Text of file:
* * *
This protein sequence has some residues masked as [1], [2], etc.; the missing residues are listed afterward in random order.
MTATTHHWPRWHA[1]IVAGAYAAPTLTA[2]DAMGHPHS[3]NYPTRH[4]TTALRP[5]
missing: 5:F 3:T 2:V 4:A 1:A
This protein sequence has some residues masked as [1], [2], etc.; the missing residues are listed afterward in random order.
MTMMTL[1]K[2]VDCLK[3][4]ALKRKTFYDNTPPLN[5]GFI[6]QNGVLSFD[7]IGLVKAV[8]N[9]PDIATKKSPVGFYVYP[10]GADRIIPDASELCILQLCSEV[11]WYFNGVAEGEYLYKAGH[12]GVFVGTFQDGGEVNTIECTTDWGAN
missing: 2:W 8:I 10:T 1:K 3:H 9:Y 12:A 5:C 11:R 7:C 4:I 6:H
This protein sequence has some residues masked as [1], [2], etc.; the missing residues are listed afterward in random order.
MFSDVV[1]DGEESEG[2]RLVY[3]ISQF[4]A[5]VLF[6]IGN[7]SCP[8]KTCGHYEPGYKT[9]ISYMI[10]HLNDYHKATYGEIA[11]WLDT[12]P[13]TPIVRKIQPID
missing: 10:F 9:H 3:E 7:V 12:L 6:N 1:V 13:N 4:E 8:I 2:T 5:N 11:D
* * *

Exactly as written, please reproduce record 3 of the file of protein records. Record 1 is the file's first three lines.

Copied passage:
This protein sequence has some residues masked as [1], [2], etc.; the missing residues are listed afterward in random order.
MFSDVV[1]DGEESEG[2]RLVY[3]ISQF[4]A[5]VLF[6]IGN[7]SCP[8]KTCGHYEPGYKT[9]ISYMI[10]HLNDYHKATYGEIA[11]WLDT[12]P[13]TPIVRKIQPID
missing: 10:F 9:H 3:E 7:V 12:L 6:N 1:V 13:N 4:E 8:I 2:T 5:N 11:D